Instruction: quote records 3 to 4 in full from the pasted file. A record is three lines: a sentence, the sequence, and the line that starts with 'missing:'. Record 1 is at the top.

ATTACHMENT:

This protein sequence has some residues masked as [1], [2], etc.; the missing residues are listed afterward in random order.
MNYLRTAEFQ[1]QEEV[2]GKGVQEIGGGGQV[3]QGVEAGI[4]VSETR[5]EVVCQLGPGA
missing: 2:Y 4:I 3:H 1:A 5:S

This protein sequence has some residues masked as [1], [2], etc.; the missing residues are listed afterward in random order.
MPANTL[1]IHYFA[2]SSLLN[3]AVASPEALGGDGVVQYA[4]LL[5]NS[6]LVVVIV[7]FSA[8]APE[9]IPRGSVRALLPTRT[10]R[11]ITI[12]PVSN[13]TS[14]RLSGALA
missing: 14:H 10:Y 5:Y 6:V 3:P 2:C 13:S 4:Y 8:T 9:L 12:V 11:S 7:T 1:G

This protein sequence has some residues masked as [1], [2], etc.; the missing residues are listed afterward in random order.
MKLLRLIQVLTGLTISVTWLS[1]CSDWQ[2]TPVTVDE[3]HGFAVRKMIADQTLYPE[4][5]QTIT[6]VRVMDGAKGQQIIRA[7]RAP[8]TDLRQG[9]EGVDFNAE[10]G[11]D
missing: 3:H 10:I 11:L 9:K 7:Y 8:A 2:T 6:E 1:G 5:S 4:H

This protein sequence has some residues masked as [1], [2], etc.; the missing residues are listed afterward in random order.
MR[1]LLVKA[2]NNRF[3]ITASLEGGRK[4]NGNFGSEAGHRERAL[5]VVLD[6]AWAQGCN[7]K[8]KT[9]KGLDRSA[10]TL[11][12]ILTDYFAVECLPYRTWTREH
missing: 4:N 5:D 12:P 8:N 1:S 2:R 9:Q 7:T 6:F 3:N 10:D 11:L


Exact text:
This protein sequence has some residues masked as [1], [2], etc.; the missing residues are listed afterward in random order.
MKLLRLIQVLTGLTISVTWLS[1]CSDWQ[2]TPVTVDE[3]HGFAVRKMIADQTLYPE[4][5]QTIT[6]VRVMDGAKGQQIIRA[7]RAP[8]TDLRQG[9]EGVDFNAE[10]G[11]D
missing: 3:H 10:I 11:L 9:K 7:Y 8:A 2:T 6:E 1:G 5:S 4:H

This protein sequence has some residues masked as [1], [2], etc.; the missing residues are listed afterward in random order.
MR[1]LLVKA[2]NNRF[3]ITASLEGGRK[4]NGNFGSEAGHRERAL[5]VVLD[6]AWAQGCN[7]K[8]KT[9]KGLDRSA[10]TL[11][12]ILTDYFAVECLPYRTWTREH
missing: 4:N 5:D 12:P 8:N 1:S 2:R 9:Q 7:T 6:F 3:N 10:D 11:L